Abortion pill mifepristone remains legal for now. What happens next?

UT law professor Stephen Vladeck discusses what’s to come in the ongoing legal challenges to abortion after the Supreme Court voted to preserve access to the abortion pill.

By Glorie Martinez and Laura RiceApril 24, 2023 4:35 pm, ,

Last Friday, the U.S. awaited action from the Supreme Court in the biggest case involving abortion since Roe v. Wade was overturned. That case traces back to a recent ruling by federal judge Matthew Kacsmaryk in Amarillo, who revoked FDA approval for the abortion pill mifepristone which has been widely available since the early 2000s. 

Within minutes of the Amarillo ruling, another federal judge in Washington State issued an order for the FDA to keep mifepristone available – a direct challenge to competing court orders. To prevent regulatory chaos, the Biden administration asked the Supreme Court to intervene. 

In an order released last Friday, the Supreme Court said that mifepristone would remain available for now. But this likely is not the last the U.S. will hear about this issue from the Supreme Court. The Amarillo order, which would effectively ban mifepristone, is being challenged in the Fifth Circuit Court of Appeals. 

Depending on the outcome, the ripple effects could run beyond the issue of abortion per se. To explore where the country stands and what could come next, the Standard spoke with University of Texas Law professor Stephen Vladeck. Listen to the story above or read the transcript below.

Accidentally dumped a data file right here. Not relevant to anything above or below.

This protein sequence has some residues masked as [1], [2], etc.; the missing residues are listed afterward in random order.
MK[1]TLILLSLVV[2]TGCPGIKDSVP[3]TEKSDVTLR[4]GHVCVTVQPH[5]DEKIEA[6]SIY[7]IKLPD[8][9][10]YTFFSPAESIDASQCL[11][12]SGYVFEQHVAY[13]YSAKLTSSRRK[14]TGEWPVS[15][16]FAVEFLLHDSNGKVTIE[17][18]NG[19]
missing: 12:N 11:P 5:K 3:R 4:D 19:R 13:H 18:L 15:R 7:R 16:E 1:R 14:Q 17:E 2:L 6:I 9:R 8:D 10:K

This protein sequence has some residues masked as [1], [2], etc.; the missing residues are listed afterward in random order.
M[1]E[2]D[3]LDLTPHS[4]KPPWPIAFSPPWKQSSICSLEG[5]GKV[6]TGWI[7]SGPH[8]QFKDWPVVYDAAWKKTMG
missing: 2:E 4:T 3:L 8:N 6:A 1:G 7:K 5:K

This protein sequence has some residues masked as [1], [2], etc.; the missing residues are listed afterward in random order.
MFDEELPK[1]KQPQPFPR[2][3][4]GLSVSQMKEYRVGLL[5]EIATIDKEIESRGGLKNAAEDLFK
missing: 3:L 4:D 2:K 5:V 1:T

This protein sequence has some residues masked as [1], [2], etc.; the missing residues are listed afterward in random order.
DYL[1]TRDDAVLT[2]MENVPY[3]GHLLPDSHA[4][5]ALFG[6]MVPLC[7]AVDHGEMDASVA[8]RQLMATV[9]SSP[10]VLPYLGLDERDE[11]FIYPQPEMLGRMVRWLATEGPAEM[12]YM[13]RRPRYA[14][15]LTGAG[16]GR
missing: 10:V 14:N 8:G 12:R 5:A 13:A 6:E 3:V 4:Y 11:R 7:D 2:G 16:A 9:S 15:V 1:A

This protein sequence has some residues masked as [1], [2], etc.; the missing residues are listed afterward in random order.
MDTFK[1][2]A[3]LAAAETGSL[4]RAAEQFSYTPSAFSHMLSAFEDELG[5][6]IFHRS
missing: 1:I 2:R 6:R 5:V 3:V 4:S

This transcript has been edited lightly for clarity:

Texas Standard: What were the options before the Supreme Court? They could have let the Amarillo court’s ruling stand. 

Stephen Vladeck: Yeah, there is the Amarillo ruling that the court could have left intact. The federal appeals court – the Fifth Circuit– had actually paused some of the Amarillo ruling, so the Supreme Court could have sided with the Fifth Circuit. 

Of course, that would have raised a whole ton of messy questions come Saturday morning, when the Amarillo ruling was supposed to go into effect, about what kind of access was still available to mifepristone, or to generic mifepristone. I think the justices really just took the easy way out here, which was to freeze the status quo as it existed before the Amarillo ruling. 

They basically said, “this case is going to work its way through the courts, maybe it’s going to come back to us, but we’re not going to upset the apple cart until then.” So, what was true about mifepristone last week is going to be true next week, and probably at least until sometime next year at the earliest. 

What is the status quo ante? There’s considerable confusion about that. In places like Texas – where abortion is illegal – mifepristone is not available. But that’s not the case in other states, so has this become an issue of varying state regulation?

I think it’s worth stressing that when the FDA has approved a pharmaceutical and when medical professionals are prescribing that pharmaceutical, that approval overrides state law. So, it is possible that there are people in Texas who have legal prescriptions for mifepristone, who have legal access to mifepristone.